The Lebanese people have been in the streets for a week now, with blockades and the burning of tires on the arteries that connect the main cities of the small Middle Eastern state.
The downward trajectory that began symbolically on October 17, 2019, when millions of Lebanese poured into the streets in a peaceful protest shouting kullun ya’nee kullun (everyone means everyone), demanding the removal en masse of the entire corrupt political class that has led the country to starvation, does not seem to be stopping.
Since then, the protest has turned from peaceful to violent, the economic crisis has precipitated and the health situation as well, so much so that a state of emergency was declared in January—not to mention the disaster at the port on August 4, 2020 that claimed more than 200 lives, caused over 6,000 injuries and incalculable damage to the city.
The financial crisis, the responsibility of which lies with the state, the central bank and the large private shareholders, i.e. the banks that control the country, is unprecedented. Bank accounts continue to be frozen, and only small amounts can be withdrawn. The dollar, which is the official currency, has reached 11,000 lira on the black market, while at the official exchange rate it is still formally worth 1,500 lira.
This was the spark that triggered the latest riots. Inflation is now estimated at between 85 and 90%. The governor of the Central Bank, Salameh, has declared his intention to sue Bloomberg News for having spread the news—later disconfirmed—that sanctions had been passed by the U.S. administration against him.
Salameh has been compared on several occasions to Bernie Madoff for setting up a Ponzi scheme, lying to the Lebanese and putting the country even further into debt, despite knowing that bankruptcy (exactly one year after the declaration of insolvency by the then-Prime Minister Diab) was inevitable.
President Michel Aoun has again asked the army to intervene “without hesitation” against the protesters. General Joseph Aoun has guaranteed stability, but has also criticized the budget cuts against the military, not hiding the discontent that is also felt among the army.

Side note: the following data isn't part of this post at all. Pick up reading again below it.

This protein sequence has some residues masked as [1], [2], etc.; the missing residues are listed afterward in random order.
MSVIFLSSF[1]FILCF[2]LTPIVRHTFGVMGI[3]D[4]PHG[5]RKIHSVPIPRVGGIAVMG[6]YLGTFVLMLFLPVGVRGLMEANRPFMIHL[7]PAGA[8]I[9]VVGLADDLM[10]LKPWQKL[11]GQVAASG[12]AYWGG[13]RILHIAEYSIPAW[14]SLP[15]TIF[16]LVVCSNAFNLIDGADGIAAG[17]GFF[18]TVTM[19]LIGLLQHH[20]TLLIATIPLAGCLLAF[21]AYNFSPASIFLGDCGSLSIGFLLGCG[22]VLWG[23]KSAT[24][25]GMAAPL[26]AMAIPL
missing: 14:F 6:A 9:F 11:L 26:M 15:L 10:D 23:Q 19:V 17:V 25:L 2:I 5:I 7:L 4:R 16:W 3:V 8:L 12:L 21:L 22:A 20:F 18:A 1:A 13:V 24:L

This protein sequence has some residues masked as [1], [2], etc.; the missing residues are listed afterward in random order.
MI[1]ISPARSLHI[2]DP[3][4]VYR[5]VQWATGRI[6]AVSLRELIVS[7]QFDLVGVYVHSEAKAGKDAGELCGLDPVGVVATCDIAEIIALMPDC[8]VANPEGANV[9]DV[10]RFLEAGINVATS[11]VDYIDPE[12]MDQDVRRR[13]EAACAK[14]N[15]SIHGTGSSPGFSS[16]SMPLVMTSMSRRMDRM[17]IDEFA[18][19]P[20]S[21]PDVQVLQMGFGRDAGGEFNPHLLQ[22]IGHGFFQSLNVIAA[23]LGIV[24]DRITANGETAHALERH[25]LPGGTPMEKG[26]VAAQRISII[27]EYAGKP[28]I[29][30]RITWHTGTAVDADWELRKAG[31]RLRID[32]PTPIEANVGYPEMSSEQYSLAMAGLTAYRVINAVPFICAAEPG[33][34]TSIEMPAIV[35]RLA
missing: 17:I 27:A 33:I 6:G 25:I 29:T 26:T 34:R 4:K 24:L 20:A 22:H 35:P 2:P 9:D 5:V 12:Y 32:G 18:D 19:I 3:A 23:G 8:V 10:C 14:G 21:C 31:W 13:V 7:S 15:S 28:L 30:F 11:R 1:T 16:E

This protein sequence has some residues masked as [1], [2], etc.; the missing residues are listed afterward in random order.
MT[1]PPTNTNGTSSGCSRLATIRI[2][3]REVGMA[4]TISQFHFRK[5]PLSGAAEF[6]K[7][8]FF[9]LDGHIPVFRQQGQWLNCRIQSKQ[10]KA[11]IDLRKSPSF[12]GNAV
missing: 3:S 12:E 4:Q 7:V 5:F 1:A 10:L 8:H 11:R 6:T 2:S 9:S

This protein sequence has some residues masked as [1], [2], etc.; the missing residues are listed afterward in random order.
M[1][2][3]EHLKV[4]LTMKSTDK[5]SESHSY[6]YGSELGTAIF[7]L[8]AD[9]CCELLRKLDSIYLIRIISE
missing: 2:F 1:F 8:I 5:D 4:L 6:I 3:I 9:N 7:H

The health crisis still shows alarming numbers despite the six-week lockdown. On Sunday, there were 43 deaths and 2,283 contagions out of a population of about six million inhabitants. With regard to the administration of vaccines, which started only about a month ago with a large delay, there are increasing reports that those with privilege and connections are given preferential treatment.
On the political front, there is no step forward. The stalemate on the formation of the government is the result of the icy relationship between Aoun and the designated premier since October, Hariri. Last month, the latter publicly accused Aoun of still not giving him any answer about the list of 18 non-political ministers that was sent to him, and of insisting on maintaining the parties’ veto power.
The formation of a government would unlock the €253 million collected after the port explosion by the aid commission sponsored by Macron—who has already announced his third visit in a few months— intended for the reconstruction and revival of the Lebanese economy, on the condition of reforms, and which would undoubtedly give a positive signal to the markets.
Hezbollah and Amal have warned the two political blocs of “a social explosion” if a credible government is not formed soon. The latest protest is a strong “wake-up call,” according to Hassan Ezzeddine of the Party of God.
The Pope, after refusing the invitation of the Maronite Patriarch Al-Rai to make a stop in Lebanon on his return trip from Iraq, saying that “it seemed too little, just crumbs, for a country that is suffering like Lebanon,” announced that his next visit to the Middle East will be precisely in this country, a symbol of inter-religious coexistence. But there is suffering, anger and frustration that are now uncontainable.
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